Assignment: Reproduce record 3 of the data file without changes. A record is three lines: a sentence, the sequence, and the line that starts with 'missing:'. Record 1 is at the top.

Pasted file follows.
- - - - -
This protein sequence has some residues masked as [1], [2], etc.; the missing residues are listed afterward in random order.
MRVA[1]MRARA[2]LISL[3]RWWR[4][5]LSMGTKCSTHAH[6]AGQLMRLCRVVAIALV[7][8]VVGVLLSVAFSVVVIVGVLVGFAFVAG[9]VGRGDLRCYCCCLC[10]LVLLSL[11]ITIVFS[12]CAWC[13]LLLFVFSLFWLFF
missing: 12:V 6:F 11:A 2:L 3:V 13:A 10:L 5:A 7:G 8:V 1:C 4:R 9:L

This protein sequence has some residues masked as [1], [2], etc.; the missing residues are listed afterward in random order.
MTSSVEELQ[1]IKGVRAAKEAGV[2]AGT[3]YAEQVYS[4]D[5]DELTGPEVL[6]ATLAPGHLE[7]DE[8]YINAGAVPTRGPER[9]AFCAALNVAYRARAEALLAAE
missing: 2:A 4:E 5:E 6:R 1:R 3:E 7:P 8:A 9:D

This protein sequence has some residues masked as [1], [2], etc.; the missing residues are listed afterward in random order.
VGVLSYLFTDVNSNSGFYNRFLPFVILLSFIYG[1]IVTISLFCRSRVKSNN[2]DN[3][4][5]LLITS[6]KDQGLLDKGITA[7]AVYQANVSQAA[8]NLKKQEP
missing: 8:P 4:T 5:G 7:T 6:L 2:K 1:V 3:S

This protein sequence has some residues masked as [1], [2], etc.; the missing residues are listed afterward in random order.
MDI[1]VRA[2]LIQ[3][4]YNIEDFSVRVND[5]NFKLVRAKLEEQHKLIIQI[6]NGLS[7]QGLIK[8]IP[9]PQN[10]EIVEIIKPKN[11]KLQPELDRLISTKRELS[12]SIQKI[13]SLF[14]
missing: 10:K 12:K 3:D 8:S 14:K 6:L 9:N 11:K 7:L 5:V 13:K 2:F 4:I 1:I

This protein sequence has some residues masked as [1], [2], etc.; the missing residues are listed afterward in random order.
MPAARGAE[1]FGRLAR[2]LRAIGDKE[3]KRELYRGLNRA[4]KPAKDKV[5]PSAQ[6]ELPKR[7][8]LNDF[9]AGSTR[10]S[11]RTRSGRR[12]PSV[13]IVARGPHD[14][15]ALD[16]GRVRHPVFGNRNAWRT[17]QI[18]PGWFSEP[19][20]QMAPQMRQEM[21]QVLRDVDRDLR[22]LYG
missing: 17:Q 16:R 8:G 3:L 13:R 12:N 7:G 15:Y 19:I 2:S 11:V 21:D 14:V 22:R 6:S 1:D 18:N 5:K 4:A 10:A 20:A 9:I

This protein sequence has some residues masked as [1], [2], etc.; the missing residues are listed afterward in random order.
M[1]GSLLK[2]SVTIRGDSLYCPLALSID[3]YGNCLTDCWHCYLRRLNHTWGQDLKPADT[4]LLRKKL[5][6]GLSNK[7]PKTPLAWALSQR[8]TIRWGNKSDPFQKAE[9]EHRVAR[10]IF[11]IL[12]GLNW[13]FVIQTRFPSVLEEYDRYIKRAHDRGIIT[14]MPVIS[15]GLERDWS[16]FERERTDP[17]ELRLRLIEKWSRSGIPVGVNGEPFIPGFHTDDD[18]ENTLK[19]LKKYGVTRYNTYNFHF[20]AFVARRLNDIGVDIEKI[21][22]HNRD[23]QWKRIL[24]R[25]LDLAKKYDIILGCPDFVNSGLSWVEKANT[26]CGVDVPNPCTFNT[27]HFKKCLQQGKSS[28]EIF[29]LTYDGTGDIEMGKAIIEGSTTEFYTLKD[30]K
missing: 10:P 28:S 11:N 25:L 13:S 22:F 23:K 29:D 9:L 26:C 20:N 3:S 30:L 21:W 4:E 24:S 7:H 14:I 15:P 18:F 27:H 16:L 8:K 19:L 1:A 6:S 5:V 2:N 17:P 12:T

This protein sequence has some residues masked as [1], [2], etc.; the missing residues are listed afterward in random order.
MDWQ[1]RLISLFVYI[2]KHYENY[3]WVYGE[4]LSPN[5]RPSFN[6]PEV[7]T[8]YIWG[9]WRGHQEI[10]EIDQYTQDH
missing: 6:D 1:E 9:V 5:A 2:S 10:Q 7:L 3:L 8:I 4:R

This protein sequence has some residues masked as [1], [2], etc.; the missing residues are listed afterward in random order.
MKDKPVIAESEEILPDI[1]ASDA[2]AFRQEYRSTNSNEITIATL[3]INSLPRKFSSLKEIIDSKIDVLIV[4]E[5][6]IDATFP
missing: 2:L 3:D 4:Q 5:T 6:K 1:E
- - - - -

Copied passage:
This protein sequence has some residues masked as [1], [2], etc.; the missing residues are listed afterward in random order.
VGVLSYLFTDVNSNSGFYNRFLPFVILLSFIYG[1]IVTISLFCRSRVKSNN[2]DN[3][4][5]LLITS[6]KDQGLLDKGITA[7]AVYQANVSQAA[8]NLKKQEP
missing: 8:P 4:T 5:G 7:T 6:L 2:K 1:V 3:S